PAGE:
Individuals who are invested in the defined contribution (DC) default fund with the worst performance could be missing out on over £300,000 of additional savings by the time they are 55, research from JLT Employee Benefits has shown.
The company analysed the annualised performance over the last five years for the 10-main auto-enrolment providers’ default funds, finding that it ranges from 6.3 per cent to 12.5 per cent.
A JLT spokesperson declined to disclose, however, the names of the included providers and their individual returns.
According to Hargreaves Lansdown recent data on this matter showed Scottish Widows' default fund delivered the best return at 12.5 per cent over five years.
On the other hand, Hargreaves Lansdown reported Standard Life’s auto-enrolment default, Active Plus III fund, had the lowest returns, at 8.21 per cent.
According to Maria Nazarova-Doyle, head of DC investment consulting at JLT, the disparity in “strategies and risk-return profiles could lead to a huge retirement shortfall, amounting to the equivalent of a property."
With 92 per cent of savers invested in a default strategy, these finding underline the magnitude of employers’ responsibility in selecting a good quality default, Ms Nazarova-Doyle said.
The research also found that the funds with better returns two years ago, didn’t necessarily remain the best ones in the market.
This highlights the need for employers to monitor their default fund in order to identify any drop in performance, Ms Nazarova-Doyle added.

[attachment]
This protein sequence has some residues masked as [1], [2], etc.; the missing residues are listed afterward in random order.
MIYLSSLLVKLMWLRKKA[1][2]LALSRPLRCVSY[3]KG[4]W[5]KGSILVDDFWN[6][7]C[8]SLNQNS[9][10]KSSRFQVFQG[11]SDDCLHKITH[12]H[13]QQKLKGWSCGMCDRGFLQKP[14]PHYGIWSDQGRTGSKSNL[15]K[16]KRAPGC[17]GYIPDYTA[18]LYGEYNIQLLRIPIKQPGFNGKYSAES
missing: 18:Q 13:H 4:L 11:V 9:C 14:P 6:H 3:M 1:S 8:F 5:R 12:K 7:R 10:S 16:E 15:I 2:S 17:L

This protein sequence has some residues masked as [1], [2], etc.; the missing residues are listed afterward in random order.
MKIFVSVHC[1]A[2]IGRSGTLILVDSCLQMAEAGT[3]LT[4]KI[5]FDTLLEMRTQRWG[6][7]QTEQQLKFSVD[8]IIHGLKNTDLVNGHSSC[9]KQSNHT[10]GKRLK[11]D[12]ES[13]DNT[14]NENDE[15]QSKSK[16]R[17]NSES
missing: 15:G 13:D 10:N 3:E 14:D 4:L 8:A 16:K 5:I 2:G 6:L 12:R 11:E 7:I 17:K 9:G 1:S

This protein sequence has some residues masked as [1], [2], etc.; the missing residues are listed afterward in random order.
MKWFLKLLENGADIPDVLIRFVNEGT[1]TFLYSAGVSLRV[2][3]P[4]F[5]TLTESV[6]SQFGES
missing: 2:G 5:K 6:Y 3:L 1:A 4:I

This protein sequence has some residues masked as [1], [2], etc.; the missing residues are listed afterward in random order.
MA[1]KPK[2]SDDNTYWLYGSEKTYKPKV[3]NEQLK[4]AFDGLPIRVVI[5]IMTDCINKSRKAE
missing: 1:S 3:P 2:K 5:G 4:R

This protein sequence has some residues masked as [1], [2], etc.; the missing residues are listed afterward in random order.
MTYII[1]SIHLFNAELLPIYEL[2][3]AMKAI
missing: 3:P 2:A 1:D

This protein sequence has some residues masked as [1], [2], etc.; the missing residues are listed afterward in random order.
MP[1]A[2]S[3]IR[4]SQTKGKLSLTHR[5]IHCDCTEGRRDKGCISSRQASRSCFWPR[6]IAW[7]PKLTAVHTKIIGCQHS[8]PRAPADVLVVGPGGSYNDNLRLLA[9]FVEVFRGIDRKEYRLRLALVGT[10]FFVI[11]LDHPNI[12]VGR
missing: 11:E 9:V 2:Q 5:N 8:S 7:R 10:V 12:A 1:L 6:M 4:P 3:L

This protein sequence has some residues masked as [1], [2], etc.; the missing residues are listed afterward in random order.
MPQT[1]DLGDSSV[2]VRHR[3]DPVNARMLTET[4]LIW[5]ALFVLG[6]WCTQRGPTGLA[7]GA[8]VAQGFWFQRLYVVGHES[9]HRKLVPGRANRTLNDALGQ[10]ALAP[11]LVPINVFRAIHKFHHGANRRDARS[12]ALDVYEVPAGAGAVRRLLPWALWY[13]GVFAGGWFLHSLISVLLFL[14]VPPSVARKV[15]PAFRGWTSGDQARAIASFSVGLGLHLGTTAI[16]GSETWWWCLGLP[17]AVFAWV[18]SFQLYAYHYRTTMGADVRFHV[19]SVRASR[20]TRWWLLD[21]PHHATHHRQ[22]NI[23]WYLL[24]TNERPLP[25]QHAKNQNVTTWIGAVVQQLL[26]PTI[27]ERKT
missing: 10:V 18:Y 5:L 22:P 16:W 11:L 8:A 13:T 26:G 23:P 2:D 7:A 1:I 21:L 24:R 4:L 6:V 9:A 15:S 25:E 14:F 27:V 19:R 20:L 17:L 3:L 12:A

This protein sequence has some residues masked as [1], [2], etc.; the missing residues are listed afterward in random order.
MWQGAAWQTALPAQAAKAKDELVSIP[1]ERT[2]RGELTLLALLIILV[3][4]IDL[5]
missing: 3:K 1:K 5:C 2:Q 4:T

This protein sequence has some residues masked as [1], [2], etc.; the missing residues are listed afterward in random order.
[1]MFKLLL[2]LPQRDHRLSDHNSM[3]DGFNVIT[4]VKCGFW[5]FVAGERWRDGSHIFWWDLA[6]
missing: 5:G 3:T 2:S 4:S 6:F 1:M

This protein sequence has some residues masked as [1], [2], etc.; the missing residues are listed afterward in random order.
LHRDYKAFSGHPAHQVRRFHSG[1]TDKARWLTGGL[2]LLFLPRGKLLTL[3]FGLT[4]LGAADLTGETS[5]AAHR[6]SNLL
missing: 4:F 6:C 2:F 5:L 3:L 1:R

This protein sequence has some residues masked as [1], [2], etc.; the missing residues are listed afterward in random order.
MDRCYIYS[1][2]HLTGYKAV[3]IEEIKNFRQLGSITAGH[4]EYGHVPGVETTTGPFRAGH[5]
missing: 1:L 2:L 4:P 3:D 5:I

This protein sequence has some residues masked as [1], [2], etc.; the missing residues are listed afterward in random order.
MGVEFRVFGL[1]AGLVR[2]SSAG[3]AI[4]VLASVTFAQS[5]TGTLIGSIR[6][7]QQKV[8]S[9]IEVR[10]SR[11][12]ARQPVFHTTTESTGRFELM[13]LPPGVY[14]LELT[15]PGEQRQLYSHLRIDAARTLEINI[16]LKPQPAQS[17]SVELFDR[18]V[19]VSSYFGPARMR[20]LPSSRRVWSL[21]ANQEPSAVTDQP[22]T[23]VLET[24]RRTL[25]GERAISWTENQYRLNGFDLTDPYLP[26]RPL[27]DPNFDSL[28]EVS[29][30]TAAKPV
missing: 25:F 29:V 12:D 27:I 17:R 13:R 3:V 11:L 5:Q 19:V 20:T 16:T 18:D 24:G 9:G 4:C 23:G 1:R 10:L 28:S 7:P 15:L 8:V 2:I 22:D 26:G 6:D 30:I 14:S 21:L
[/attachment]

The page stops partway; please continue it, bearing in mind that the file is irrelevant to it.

She said: “It is tempting for employers to focus on keeping costs down, which is entirely understandable, but it shouldn’t be to the detriment of fund selection.
“Statutory contributions are set to quadruple from 2 per cent to 8 per cent in the next two years and this is a step in the right direction.
"However, this would have a limited impact if it isn’t backed up with sound investment decisions.”
JLT gave some case studies to exemplify the discrepancies between default funds.
For example, a man is in his early twenties who earns £22,000 per year is just starting to save into a pension with work.
The man and his employer are making minimum auto-enrolment contributions of 2 per cent.
Although he has no pension savings yet, he has many years ahead of him to work and save.
In an extreme scenario, whereby the returns over the last five years continue at the same level over the accumulation period, JLT has estimated the value of the man’s pension at the age of 55, which is the earliest time they can draw their benefits.
He will have £155,477 in his pension pot if he invested in the worst default fund.
However, if he chose the best performing default fund, he will have £525,586 in savings.
According to Steve Carlson, chartered financial planner at Cardiff-based Carlson Wealth Management, “most of the focus on workplace pensions has been about cost as that is easy to understand and compare”.
However, Mr Carlson said the “eventual size of people’s pension pots is determined by how much they put in for how long and what the net returns after costs are."